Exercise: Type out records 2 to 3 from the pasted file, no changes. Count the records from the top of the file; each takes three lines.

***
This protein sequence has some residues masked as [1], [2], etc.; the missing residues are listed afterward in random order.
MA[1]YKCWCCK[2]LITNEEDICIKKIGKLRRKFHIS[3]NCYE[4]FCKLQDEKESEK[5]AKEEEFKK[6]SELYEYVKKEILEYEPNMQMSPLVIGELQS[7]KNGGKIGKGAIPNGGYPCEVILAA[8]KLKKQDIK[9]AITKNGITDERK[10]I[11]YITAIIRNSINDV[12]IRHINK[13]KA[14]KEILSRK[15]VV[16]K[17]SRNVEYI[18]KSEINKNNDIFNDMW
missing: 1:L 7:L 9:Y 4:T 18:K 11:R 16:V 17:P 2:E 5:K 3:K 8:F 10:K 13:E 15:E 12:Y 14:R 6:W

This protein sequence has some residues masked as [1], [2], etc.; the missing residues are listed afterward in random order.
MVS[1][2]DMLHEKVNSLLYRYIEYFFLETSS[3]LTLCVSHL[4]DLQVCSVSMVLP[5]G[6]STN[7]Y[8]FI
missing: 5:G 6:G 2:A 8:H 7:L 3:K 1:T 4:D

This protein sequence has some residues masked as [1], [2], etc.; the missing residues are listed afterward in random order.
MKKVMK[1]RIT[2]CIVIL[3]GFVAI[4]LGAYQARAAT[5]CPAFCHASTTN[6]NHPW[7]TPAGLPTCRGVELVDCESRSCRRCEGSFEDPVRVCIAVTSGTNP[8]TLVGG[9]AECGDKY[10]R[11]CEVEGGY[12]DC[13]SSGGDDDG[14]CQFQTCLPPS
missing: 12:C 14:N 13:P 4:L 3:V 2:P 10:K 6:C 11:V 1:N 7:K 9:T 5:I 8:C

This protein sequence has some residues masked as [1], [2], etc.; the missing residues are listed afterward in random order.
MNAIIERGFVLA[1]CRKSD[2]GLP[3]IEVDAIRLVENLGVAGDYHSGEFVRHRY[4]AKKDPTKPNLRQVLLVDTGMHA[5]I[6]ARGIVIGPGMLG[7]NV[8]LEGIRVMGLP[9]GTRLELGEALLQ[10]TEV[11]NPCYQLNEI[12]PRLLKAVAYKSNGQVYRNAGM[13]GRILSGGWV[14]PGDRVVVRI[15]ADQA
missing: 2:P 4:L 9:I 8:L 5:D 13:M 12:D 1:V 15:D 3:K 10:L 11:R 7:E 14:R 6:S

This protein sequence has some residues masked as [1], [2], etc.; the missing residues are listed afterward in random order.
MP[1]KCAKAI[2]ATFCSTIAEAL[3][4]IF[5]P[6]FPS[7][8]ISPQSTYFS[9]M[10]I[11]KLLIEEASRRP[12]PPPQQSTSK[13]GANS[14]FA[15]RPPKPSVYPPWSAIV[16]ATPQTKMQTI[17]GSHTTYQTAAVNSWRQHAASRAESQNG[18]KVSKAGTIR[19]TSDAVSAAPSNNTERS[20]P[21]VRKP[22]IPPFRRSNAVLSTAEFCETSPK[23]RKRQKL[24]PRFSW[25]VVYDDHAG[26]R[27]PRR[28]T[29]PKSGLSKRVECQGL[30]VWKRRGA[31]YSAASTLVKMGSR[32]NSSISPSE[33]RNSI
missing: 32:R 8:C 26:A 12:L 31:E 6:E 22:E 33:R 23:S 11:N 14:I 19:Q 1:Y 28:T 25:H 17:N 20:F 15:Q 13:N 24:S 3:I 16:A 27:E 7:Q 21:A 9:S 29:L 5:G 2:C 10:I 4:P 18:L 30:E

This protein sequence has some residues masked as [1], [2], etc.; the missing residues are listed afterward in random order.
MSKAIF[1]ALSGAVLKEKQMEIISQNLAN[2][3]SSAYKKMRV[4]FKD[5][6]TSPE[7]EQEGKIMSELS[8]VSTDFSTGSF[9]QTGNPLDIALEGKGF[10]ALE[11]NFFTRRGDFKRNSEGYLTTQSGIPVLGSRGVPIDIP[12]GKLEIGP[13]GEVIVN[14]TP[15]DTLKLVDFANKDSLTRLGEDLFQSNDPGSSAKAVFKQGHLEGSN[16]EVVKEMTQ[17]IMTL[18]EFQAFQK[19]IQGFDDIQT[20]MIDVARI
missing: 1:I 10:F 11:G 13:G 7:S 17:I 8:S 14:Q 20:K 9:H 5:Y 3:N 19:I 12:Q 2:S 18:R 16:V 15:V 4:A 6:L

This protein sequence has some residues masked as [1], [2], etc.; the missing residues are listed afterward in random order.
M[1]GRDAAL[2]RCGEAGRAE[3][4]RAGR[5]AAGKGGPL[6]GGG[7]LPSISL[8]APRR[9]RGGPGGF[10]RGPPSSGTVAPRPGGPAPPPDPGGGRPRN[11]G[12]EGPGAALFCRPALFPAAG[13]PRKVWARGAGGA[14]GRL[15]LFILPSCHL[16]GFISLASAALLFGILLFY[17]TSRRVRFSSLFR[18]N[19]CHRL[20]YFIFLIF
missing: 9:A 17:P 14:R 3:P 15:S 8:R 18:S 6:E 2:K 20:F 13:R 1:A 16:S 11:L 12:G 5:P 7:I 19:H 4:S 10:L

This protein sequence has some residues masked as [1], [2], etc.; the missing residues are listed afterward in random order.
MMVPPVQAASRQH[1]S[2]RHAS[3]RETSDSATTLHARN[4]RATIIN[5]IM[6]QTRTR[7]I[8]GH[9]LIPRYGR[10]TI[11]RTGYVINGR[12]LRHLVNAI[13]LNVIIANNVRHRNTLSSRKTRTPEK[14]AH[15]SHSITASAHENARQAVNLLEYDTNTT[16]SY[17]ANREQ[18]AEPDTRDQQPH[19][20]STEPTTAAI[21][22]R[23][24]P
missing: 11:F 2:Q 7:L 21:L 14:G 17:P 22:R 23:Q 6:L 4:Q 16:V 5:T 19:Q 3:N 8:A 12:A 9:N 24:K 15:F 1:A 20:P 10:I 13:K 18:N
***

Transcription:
This protein sequence has some residues masked as [1], [2], etc.; the missing residues are listed afterward in random order.
MVS[1][2]DMLHEKVNSLLYRYIEYFFLETSS[3]LTLCVSHL[4]DLQVCSVSMVLP[5]G[6]STN[7]Y[8]FI
missing: 5:G 6:G 2:A 8:H 7:L 3:K 1:T 4:D

This protein sequence has some residues masked as [1], [2], etc.; the missing residues are listed afterward in random order.
MKKVMK[1]RIT[2]CIVIL[3]GFVAI[4]LGAYQARAAT[5]CPAFCHASTTN[6]NHPW[7]TPAGLPTCRGVELVDCESRSCRRCEGSFEDPVRVCIAVTSGTNP[8]TLVGG[9]AECGDKY[10]R[11]CEVEGGY[12]DC[13]SSGGDDDG[14]CQFQTCLPPS
missing: 12:C 14:N 13:P 4:L 3:V 2:P 10:K 6:C 11:V 1:N 7:K 9:T 5:I 8:C